) is the oldest surviving document of the Faroe Islands. Written in 1298 in Old Norse, it contains some words and expressions believed to be especially Faroese.
The approximate extent of Old Norse and related languages in the early 10th century:
Old West Norse dialect
Old East Norse dialect
Around 900, the language spoken in the Faroes was Old Norse, which Norse settlers had brought with them during the time of the settlement of Faroe Islands (landnám) that began in 825. However, many of the settlers were not from Scandinavia, but descendants of Norse settlers in the Irish Sea region. In addition, women from Norse Ireland, Orkney, or Shetland often married native Scandinavian men before settling in the Faroe Islands and Iceland. As a result, the Irish language has had some influence on both Faroese and Icelandic. There is some debatable evidence of Irish language place names in the Faroes: for example, the names of Mykines, Stóra Dímun, Lítla Dímun and Argir have been hypothesized to contain Celtic roots. Other examples of early-introduced words of Celtic origin are: blak/blaðak (buttermilk), cf. Middle Irish bláthach; drunnur (tail-piece of an animal), cf. Middle Irish dronn; grúkur (head, headhair), cf. Middle Irish gruaig; lámur (hand, paw), cf. Middle Irish lámh; tarvur (bull), cf. Middle Irish tarbh; and ærgi (pasture in the outfield), cf. Middle Irish áirge.
Between the 9th and the 15th centuries, a distinct Faroese language evolved, although it was probably still mutually intelligible with Old West Norse, and remained similar to the Norn language of Orkney and Shetland during Norn's earlier phase.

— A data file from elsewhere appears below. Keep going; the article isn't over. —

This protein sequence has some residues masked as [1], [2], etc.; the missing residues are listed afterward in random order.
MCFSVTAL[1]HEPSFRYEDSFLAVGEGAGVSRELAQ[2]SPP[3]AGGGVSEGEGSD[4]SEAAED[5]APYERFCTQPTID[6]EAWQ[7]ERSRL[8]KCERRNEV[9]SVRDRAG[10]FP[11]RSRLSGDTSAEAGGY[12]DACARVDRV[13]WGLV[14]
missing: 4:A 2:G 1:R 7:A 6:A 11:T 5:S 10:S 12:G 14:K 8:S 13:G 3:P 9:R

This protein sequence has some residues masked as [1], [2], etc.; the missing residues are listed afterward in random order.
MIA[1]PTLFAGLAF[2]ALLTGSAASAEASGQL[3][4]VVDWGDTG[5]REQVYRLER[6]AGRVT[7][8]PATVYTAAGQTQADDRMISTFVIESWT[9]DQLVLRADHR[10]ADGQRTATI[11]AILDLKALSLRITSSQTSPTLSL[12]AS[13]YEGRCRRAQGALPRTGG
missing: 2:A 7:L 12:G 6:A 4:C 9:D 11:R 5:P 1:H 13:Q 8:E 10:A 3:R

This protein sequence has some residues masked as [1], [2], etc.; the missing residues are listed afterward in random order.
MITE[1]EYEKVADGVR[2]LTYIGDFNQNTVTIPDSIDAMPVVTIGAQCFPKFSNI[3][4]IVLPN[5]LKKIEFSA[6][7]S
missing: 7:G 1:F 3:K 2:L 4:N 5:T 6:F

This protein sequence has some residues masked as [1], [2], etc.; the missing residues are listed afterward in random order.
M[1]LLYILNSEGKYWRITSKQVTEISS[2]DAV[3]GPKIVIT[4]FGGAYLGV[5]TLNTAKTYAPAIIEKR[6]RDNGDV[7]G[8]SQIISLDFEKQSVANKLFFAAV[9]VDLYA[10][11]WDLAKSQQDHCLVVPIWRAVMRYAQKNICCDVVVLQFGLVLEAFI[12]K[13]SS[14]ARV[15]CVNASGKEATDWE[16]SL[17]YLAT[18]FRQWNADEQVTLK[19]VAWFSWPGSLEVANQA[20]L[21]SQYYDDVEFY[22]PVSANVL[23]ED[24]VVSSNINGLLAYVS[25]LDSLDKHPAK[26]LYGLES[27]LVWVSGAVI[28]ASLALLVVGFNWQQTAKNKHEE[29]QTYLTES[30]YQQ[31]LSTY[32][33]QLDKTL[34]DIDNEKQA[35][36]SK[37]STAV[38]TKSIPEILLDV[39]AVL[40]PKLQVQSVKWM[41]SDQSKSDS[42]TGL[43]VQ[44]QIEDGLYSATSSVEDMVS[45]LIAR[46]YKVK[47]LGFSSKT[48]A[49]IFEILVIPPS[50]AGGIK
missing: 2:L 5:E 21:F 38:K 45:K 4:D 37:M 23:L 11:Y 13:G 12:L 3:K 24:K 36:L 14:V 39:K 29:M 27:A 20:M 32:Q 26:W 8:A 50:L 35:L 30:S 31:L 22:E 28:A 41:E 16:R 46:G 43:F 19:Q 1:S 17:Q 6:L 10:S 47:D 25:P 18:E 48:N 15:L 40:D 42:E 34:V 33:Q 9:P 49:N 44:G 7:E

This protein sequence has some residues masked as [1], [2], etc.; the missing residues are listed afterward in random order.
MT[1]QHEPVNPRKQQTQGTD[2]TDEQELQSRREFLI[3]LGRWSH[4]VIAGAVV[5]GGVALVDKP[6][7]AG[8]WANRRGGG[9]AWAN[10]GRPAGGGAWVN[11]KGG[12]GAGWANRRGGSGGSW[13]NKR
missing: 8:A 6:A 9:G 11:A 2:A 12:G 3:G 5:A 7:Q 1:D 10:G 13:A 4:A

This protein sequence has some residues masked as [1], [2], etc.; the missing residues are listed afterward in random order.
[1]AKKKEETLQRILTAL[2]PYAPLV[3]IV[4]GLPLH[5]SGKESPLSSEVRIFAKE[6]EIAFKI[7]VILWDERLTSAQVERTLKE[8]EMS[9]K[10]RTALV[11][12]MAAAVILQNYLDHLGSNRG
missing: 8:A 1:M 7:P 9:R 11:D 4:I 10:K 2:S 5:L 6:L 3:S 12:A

Faroese ceased to be a written language after the union of Norway with Denmark in 1380, with Danish replacing Faroese as the language of administration and education. The islanders continued to use the language in ballads, folktales, and everyday life. This maintained a rich spoken tradition, but for 300 years the language was not used in written form.
In 1823 the Danish Bible Society published a diglot of the Gospel of Matthew, with Faroese on the left and Danish on the right.
Venceslaus Ulricus Hammershaimb and the Icelandic grammarian and politician Jón Sigurðsson published a written standard for Modern Faroese in 1854, which still exists. They set a standard for the orthography of the language, based on its Old Norse roots and similar to that of Icelandic. The main purpose of this was for the spelling to represent the diverse dialects of Faroese in equal measure. Additionally, it had the advantages of being etymologically clear and keeping the kinship with the Icelandic written language. The actual pronunciation, however, often differs considerably from the written rendering. The letter ð, for example, has no specific phoneme attached to it.
Jakob Jakobsen devised a rival system of orthography, based on his wish for a phonetic spelling, but this system was never taken up by the speakers.
In 1908 Scripture Gift Mission published the Gospel of John in Faroese.
In 1937, Faroese replaced Danish as the official school language, in 1938 as the church language, and in 1948 as the national language by the Home Rule Act of the Faroes. However, Faroese did not become the common language of media and advertising until the 1980s. Today Danish is considered a foreign language, although around 5% of residents on the Faroes learn it as a first language, and it is a required subject for students in third grade and up.
The Visit Faroese tourism organisation launched the Faroe Islands Translate online service in 2017, available in English and another 13 languages including Chinese, Russian, Japanese, and Portuguese. A Faroese video database has also been built.